Stories that matter

We have asked a selection of Ian Parry alumni to reflect on what it meant to them to win the Ian Parry Scholarship. This week documentary photographer and award-winning filmmaker Maisie Crow gives her best advice.



© Maisie Crow


IPS: With which work did you win the Ian Parry Scholarship?

MC: I won the Ian Parry Scholarship with ‘Love Me’— a long-term documentary photography project on a young woman growing up in the cycle of generational poverty in Ohio, USA.

IPS: How did winning affect your professional career?

MC: The Ian Parry Scholarship was pivotal in laying the foundation for my professional career. It was the first time my work was recognized on such a large scale, and it helped affirm the value of my work. The award was invaluable in encouraging me to continue pursuing long form, intimate, personal narratives. Since winning the scholarship in 2009, the majority of my work has been in video storytelling and there is a significant amount of crossover between the work I was doing then and the work I am doing now.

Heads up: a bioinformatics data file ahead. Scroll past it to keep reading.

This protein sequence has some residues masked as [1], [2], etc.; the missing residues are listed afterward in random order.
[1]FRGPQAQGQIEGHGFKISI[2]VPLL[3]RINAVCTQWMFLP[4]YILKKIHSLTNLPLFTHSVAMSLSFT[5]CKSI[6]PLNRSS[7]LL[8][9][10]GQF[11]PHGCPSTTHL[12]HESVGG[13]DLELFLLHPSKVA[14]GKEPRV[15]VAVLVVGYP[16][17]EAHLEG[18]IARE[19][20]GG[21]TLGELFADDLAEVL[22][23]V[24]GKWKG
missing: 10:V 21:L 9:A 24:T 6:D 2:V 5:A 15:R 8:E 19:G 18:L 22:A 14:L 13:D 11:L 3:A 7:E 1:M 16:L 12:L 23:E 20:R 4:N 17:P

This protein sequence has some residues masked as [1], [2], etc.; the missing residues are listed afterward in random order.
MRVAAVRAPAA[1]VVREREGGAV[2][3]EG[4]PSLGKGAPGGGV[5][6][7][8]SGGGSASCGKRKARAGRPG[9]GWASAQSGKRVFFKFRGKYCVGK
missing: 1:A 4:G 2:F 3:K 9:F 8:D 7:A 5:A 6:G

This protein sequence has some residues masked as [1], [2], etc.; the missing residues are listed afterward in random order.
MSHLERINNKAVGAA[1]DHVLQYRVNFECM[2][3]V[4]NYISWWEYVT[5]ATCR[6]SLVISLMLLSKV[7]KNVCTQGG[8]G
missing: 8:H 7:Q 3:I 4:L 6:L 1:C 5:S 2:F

IPS: What are you working on right now?

MC: My first feature length documentary film ‘Jackson’ premiered at the Los Angeles Film Festival last year and has gone on to win over a dozen festival awards. ‘Jackson’ had its US broadcast on Showtime in May. I also moved back to Texas last year so that I could pursue stories closer to the place I grew up.



© Maisie Crow


IPS: What advice do you have for young photographers who enter this year?

MC: Submit stories that matter and don’t give up. There is always an outlet for stories that matter.


To see more work by Maisie Crow, including the trailer for the film ‘Jackson’ please click here.